How a national team qualifies for the 2018 FIFA World Cup

Qualifying rounds of the FIFA World Cup are some of the most exciting as teams compete for a chance to represent their country in a prestigious global event.

These qualifiers involve hundreds of countries and take years to complete. So how does it all work? It's a lot of numbers and geography, but stick with us.

This map shows which countries qualified for the 2018 FIFA World Cup (dark blue) and which did not (light blue.) The black indicates countries that were banned from competing and the white indicates countries that are not members of FIFA.

Although the World Cup takes place in summer 2018, the qualification process began all the way back in 2015. Only 32 teams are able to compete for the cup, so a total of 210 teams were whittled down through a series of tournaments. Russia automatically qualified as the country hosting the World Cup.

It begins with the six FIFA confederations, identified by region, that host a series of tournaments:

A total of 210 teams entered qualification (not including Russia): 54 from Africa, 54 from Europe, 46 from Asia, 35 from North and Central America and the Caribbean, 11 from the Oceanian zone, and 10 from South America.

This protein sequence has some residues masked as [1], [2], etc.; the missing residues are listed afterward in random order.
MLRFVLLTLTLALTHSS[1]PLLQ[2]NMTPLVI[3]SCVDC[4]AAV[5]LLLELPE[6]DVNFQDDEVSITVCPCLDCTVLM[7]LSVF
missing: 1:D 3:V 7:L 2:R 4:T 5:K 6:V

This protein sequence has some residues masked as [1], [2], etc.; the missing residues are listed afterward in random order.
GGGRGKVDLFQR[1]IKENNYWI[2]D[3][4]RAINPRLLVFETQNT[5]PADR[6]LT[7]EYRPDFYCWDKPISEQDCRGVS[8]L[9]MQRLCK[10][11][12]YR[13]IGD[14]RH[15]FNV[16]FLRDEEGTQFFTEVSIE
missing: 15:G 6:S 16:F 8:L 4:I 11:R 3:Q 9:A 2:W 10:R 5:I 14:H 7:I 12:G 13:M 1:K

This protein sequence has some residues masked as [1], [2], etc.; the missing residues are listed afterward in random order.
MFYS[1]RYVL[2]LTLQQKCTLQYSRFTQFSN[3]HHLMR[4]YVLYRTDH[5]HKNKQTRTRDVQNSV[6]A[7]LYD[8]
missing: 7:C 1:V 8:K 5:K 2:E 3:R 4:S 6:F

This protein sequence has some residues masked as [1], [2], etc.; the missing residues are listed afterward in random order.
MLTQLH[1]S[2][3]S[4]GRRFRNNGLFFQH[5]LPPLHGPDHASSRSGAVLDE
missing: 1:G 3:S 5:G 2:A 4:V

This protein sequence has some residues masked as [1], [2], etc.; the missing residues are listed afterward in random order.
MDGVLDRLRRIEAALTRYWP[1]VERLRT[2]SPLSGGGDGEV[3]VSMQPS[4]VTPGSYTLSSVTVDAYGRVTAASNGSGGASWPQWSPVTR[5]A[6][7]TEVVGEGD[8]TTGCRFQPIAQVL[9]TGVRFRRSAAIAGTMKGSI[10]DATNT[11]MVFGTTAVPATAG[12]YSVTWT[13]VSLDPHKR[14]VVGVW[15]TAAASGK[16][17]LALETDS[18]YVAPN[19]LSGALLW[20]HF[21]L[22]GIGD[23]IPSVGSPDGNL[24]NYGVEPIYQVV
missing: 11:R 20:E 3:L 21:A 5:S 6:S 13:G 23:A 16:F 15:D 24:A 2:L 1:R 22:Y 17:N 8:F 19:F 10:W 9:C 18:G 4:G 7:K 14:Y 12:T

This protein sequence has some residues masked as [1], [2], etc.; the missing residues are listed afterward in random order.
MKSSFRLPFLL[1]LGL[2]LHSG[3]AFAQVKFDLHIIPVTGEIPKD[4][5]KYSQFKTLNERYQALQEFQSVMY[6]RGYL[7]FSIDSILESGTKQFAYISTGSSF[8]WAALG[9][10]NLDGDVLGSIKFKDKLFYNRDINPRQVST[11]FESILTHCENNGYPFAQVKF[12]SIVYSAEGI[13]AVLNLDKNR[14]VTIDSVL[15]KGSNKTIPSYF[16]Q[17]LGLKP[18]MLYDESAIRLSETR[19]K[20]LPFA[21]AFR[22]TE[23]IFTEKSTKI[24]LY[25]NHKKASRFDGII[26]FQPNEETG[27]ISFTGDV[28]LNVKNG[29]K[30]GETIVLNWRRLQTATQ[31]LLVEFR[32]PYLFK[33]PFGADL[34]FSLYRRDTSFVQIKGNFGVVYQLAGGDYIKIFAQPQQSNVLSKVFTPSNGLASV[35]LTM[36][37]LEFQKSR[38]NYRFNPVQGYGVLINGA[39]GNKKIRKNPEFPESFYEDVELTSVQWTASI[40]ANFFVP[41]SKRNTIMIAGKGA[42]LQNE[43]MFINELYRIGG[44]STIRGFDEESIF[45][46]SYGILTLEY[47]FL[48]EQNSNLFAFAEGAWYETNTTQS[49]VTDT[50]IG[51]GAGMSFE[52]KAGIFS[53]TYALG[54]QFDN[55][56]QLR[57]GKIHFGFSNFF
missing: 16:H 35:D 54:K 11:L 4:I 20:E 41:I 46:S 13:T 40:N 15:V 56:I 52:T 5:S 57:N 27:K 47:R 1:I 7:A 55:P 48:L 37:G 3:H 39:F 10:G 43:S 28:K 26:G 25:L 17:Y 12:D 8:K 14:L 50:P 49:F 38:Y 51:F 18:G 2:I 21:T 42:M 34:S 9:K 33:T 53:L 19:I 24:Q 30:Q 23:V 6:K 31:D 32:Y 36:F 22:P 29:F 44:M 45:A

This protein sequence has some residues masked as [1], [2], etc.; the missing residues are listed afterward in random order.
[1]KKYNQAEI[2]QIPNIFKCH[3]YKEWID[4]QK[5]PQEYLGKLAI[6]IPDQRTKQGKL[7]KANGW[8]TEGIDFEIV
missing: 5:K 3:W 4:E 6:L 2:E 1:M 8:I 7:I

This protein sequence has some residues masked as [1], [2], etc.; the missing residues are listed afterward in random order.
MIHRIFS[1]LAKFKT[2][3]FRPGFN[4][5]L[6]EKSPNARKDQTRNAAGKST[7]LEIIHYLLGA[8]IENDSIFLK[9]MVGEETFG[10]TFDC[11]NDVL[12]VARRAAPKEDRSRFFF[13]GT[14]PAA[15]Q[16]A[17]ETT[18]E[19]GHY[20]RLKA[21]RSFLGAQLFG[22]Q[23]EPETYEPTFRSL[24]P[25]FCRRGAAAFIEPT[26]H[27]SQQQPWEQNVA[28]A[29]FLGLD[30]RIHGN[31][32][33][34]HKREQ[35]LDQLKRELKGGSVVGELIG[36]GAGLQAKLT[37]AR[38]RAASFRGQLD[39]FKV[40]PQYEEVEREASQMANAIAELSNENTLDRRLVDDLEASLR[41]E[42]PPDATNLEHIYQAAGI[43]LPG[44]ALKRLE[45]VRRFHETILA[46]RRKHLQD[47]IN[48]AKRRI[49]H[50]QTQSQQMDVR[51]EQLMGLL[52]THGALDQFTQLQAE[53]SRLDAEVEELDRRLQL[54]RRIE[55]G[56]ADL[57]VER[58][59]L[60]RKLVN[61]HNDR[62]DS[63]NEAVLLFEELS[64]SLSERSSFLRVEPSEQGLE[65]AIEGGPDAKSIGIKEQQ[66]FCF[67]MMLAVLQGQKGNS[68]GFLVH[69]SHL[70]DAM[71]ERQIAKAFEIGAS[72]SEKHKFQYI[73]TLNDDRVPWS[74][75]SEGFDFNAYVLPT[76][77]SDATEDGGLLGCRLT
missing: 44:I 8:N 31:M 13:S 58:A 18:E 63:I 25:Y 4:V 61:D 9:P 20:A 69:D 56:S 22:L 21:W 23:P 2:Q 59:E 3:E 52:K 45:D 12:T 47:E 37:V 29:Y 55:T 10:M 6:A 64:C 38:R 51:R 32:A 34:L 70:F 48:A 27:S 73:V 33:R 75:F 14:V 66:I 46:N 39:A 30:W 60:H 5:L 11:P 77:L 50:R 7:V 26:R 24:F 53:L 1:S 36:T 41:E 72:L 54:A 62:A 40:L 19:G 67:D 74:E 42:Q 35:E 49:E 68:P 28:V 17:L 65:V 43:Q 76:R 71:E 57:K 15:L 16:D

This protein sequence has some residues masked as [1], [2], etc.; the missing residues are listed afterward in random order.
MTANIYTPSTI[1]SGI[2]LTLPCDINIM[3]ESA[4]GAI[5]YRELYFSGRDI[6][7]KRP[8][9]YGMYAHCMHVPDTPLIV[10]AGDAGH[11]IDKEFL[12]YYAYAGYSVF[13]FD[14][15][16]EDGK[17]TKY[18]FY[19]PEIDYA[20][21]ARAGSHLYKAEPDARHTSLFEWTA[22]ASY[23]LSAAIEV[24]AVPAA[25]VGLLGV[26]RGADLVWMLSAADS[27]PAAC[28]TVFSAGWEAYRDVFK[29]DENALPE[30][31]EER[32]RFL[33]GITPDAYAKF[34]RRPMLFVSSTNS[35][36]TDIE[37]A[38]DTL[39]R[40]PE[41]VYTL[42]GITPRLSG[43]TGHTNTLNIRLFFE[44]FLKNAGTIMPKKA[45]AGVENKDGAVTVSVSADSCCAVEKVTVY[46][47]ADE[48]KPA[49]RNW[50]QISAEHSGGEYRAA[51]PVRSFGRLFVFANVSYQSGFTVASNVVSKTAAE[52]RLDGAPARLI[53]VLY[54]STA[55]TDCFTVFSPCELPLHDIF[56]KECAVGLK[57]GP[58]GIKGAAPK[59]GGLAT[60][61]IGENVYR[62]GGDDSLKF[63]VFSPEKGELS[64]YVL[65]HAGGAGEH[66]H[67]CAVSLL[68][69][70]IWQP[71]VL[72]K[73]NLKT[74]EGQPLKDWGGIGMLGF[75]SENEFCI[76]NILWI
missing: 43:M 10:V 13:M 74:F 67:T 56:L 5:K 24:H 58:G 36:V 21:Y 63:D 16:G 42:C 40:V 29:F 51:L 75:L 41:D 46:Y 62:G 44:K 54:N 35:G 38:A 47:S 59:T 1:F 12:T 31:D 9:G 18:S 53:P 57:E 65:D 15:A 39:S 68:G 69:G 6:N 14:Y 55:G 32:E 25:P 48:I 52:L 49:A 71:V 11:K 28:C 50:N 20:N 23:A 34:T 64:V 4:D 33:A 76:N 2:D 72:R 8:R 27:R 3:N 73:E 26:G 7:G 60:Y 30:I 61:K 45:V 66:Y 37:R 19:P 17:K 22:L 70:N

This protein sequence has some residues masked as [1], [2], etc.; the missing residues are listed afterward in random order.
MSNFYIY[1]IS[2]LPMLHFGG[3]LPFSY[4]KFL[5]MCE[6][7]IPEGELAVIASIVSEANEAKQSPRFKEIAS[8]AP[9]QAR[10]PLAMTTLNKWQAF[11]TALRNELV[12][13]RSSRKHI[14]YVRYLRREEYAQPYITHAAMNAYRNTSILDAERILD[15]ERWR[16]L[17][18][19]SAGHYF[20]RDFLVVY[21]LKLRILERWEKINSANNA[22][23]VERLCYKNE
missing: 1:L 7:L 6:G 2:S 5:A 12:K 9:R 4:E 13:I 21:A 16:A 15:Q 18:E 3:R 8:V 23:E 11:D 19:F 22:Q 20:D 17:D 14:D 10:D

Each continent is allocated a certain number of spots in the tournament -- 5 for the African zone, 4.5 for the Asian zone, 3.5 for the North and Central America and the Caribbean zone, 13 in the European zone plus 1 (host), 0.5 for the Oceanian zone and 4.5 for the South American zone.

The Preliminary Draw was held July 25, 2015 at Konstantin Palace in St. Petersburg to determine which teams played each other for the 31 spots available in the World Cup. Over three years, 141 national teams played 851 matches. Qualifiers in the Asian zone had already started and 22 teams were eliminated before the draw.

For a very detailed description of how each zone's qualifiers worked, click here.

Depending on the region, competitions were played in a knockout format or a league format with round-robin matches. In the end, these teams qualified for the 2018 FIFA World Cup:

Again, Russia automatically qualifies for the cup because they are the host country, so that makes 32 teams.

Additionally, this year Zimbabwe was expelled from the preliminary competition for failing to pay a coach and Indonesia was also banned after FIFA determined the country's government interfering with Indonesia's domestic league.

Here's how and when each team qualified:


The 2018 FIFA World Cup begins June 14 on FOX.